The value of the health information was only ever as good as the research that was done in the first place, which obviously has some serious limitations for women, minorities, and people of mixed ethnicity (like me). While that will change over time, the information is different for a Caucasian male than it is for a mixed ethnicity female (especially for mixed ethnicity and non-caucasian). For much of the health results I would see a drop down box where you could select the race that the study's data was on, so it would be "assuming Caucasian" or "assuming Asian." Well, I'm some of each, but on certain things, the conclusions were conflicting based on the ethnicity….which makes the analysis pretty much inapplicable to me, but interesting to think about nonetheless. I liked looking at some of the less reliable information (they have a star-rating system that kind of rates how many studies the analysis of the data is based on), knowing very well that the "results" in regards to those portions were not at all reliable, but it made me want to read more about certain studies on people that had certain genetic variations in common with me. 

I also downloaded the raw data, and used the free tools on the site GEDmatch.com to do all kinds of other stuff.

Anyway, all in all, I would still think this was worth the $99 even if I didn't get the "health information," though I can't say that I would have initially purchased it If I knew I would not get those results. I just didn't see the value of the information until after I got my results. 

Anyway, If you do decide to buy, click my link so I get $10 on amazon…http://refer.23andme.com/a/clk/1XcZjn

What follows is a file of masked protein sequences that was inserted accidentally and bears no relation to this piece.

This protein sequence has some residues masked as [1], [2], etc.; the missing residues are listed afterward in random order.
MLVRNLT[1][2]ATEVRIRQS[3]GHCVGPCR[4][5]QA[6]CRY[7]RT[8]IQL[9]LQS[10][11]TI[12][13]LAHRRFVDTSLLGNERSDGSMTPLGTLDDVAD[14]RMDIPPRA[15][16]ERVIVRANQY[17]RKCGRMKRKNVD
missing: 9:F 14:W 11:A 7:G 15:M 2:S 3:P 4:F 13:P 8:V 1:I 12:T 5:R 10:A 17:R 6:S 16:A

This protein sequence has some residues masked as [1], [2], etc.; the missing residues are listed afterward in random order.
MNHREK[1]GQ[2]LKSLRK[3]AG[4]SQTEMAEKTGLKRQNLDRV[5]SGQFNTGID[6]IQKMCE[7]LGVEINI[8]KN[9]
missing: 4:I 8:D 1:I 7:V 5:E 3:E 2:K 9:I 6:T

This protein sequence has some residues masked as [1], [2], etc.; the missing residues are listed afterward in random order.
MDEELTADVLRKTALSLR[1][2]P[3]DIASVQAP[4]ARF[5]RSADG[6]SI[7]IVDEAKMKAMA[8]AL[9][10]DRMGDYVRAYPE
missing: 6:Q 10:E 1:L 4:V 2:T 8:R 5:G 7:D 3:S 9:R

(I didn't know that they gave referral bonuses before, and I could have done my christmas shopping for free if I actually earned the money for the referrals I generated through word of mouth!)


As a physician and a consumer who has a dominant genetic mutation that influences cancer development; not BRCA 1 or 2;  I am 

concerned that genetic testing could be misinterpreted by the general public. However, that should not hinder the availability of this testing.  After all this is just "testing", any action taken would involve health care professionals.The FDA should be more concerned about devices already approved for use by patients which are not being monitored for safety as they have directed; ie breast implants, both saline and silicone. Surgeons are not mandated to report side effects to the FDA, only deaths. Breast implants don't always rupture, but they do "bleed" silicone through the silicone shell of the implant into the patient. Yes, there is a cancer associated with implants, Anaplastic Large Cell Lymphoma. This is a rare cancer, but I do not know of many women who would "elect" to have cosmetic breast implants if they knew the truth.  Why dear FDA, is it harmful for us to have genetic information about ourselves; but OK to risk women's health and lives by approving breast implants?  Why don't you force the manufacturers of implants to supply all the post approval study information you mandated ? When physicians are not mandated to routinely report side effects only deaths; is that akin to allowing the Fox to guard the Henhouse?


Grrrr... I just had my kits delivered. Thanks, FDA. Complete waste of time.